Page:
The two-lane roundabout at Jeanne d'Arc and St. Joseph Blvd. opened last week, and the Business Improvement Association (BIA) and the city say it is working fine.
(Photo by Tricia Van der Grient)
"The opening went really well and it's so far so good," said Anita MacDonald, executive director of the Heart of Orléans BIA.
She added that in an informal traffic count conducted this week by former BIA chair Peter Stewart, they saw traffic flow is the same as in an official report from over a year ago. They also say the waiting time for cars to pass through the intersection has diminished from about 90 seconds with a traffic light to 30 with the new roundabout.
"I think the more people get used to it they'll realize it's faster, easier and safer than the intersection was with traffic lights. (…) We haven't received any complaints so far from residents."
Traffic lights were removed and the roundabout opened to one lane on Nov. 16. Once construction was completed it opened to two lanes on Nov. 24.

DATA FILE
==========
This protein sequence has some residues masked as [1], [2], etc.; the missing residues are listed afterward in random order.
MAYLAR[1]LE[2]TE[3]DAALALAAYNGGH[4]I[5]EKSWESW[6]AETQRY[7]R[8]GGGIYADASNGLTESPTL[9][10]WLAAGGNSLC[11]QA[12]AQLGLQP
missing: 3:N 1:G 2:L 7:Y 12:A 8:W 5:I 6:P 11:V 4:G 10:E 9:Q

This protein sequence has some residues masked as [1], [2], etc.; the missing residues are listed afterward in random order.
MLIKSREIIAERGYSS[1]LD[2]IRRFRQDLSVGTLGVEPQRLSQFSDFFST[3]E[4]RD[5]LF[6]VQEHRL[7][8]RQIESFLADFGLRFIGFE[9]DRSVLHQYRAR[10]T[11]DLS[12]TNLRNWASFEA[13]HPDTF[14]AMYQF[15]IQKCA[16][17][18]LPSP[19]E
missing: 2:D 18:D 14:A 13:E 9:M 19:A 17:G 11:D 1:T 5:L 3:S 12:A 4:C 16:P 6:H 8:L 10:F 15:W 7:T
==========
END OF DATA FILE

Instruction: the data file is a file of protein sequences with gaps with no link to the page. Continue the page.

The BIA had been working on the project for about four years. When the proposal was adopted in February, three east-end councillors voted against the roundabout.
This week Innes ward councillor Rainer Bloess said that while there is still a transition with drivers getting used to entering and exiting the intersection, he is "pleasantly surprised how quickly folks are adapting and how well the traffic is flowing."
"In fact, during the non-peak periods, we have seen no delays and no back ups, and drivers who would normally have to wait at red lights are able to glide along," he added.
When the Orléans Star spoke with residents the day of the opening, some were in favour of the change, while others said they would avoid using it completely.
The roundabout is part of a series of streetscape initiatives to improve the aesthetics of St. Joseph Blvd, including the addition of landscaping and outdoor furniture at two other intersections (St. Joseph and Orléans boulevards and St. Joseph and Place d’Orléans Drive.) MacDonald says the additional streetscaping will begin in the spring.
The total cost of the project is about $2.5 million, and is paid for by federal and provincial infrastructure funds.
How to drive a roundabout
>Watch pavement markings and use the correct lane
>Yield to traffic in the roundabout
>Don't change lanes in the roundabout